Bruntwood and Select Property Group
Circle Square is an exciting new neighbourhood in the heart of Manchester City Centre.
It is located on the former BBC site at the heart of Oxford Road, Corridor Manchester's innovation district surrounded by leading institutions in art, dance, culture, science and technology.
Unmatched in location and scale the scheme will create a pioneering new destination within the city that will include over 1700 new homes, more than 1.2 million square feet of offices, two hotels and 100,000 square feet of retail and leisure space for shops, restaurants, cafes and bars.
Buildings will be situated around a large central green, offering a rare and valuable place in the city for people to relax and interact.
FCBStudios were initially commissioned to masterplan the project and are now working on two office buildings, a pair of residential buildings including a 34 storey tower, student housing and the pavilion buildings - two subterranean buildings located at either end of the central green that will accommodate innovative retailers and leisure operators.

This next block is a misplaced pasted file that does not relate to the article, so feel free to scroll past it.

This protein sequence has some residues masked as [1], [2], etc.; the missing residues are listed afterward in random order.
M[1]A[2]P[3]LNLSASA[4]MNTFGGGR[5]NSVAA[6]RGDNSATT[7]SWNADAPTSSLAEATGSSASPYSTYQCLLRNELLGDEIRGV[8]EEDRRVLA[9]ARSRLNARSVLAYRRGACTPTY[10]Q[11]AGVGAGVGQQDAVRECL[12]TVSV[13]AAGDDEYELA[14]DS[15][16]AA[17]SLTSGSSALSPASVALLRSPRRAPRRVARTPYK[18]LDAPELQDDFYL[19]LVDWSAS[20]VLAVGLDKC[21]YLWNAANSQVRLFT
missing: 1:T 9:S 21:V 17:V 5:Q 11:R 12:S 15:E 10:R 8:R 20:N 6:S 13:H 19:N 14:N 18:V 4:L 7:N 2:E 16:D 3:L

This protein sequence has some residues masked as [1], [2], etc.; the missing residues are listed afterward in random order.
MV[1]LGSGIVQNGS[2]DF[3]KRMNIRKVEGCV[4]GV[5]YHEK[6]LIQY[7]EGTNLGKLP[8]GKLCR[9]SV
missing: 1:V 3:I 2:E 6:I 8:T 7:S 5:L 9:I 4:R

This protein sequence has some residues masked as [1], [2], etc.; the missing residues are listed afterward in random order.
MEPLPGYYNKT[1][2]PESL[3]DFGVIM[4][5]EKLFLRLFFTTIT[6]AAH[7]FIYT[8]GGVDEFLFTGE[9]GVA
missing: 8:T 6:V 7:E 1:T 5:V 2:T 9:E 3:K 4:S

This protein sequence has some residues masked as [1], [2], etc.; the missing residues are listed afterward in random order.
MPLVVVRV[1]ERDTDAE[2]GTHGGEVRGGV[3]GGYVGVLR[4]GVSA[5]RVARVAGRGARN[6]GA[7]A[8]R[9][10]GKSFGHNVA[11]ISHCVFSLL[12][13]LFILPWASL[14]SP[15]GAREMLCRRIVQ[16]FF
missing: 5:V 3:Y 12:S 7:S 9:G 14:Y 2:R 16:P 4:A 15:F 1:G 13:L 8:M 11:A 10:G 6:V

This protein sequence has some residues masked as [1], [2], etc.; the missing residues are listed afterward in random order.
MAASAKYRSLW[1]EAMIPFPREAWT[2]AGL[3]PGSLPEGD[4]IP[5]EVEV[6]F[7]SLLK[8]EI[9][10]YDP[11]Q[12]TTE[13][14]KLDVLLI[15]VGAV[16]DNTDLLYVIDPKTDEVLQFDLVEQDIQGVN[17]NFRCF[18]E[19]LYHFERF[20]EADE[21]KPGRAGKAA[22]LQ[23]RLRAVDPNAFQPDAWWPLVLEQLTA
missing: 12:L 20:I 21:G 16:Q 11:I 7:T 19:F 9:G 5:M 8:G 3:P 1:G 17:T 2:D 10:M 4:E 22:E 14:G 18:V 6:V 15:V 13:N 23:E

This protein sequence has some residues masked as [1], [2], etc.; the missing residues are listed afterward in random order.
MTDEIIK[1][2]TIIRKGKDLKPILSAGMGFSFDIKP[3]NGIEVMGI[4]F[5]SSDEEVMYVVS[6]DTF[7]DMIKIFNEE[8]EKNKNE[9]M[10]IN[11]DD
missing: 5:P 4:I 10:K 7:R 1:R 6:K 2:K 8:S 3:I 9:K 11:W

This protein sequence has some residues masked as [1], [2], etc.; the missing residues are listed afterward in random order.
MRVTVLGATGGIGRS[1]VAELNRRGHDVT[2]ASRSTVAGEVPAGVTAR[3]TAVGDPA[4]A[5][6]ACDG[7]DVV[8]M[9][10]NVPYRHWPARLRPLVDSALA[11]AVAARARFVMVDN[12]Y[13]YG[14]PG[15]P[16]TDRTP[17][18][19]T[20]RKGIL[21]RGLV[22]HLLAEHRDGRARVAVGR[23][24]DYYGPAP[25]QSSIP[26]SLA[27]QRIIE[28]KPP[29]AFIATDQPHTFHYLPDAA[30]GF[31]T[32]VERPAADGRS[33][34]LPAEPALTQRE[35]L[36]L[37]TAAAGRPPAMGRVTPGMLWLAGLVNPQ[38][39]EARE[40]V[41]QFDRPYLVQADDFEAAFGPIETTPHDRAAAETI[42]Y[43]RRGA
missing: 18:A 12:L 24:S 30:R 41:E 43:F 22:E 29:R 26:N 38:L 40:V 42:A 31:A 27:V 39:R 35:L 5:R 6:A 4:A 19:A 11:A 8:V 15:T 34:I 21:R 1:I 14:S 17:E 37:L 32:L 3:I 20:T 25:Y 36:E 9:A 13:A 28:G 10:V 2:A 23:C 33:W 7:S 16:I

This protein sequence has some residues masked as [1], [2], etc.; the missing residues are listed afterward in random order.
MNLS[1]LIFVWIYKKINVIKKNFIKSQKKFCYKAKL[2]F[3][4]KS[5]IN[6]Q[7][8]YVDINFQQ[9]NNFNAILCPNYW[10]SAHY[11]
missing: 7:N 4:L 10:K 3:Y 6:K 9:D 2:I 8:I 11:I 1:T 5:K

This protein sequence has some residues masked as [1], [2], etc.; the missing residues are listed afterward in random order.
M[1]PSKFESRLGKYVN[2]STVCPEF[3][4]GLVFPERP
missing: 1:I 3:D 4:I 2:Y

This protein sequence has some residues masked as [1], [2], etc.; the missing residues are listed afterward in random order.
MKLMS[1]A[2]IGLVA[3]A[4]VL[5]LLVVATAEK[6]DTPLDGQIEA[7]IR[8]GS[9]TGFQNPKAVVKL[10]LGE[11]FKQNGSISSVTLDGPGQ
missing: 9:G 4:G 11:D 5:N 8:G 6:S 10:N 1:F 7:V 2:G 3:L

The architecture is informed by the grand Victorian warehouses nearby and will feature glazed terracotta tile façades.
This pioneering and highly sustainable redevelopment will take eight years to complete and will be delivered in three phases, with 60% of the scheme delivered by 2020.
At the heart of the new masterplan is a central green, an anchor to the neighbourhood and its offices, residential, leisure and retail users. It is a green canvas that can accommodate a variety of scalable uses, from yoga to picnicking, theatre, culture and the arts, to simply relaxing and watching the world go by.
Beneath the green is a vibrant, dynamic and ever-changing events space which will provide leisure and entertainment day and night.
Throughout Circle Square, the energy requirements for heating and cooling have been addressed using passive principles; using high-insulation building fabric to reduce heat loss in winter coupled with solar control glazing to reduce solar gain and associated overheating.
This simple passive approach enables the overall energy use to be reduced, prior to the introduction of low and zero carbon technologies in the building design.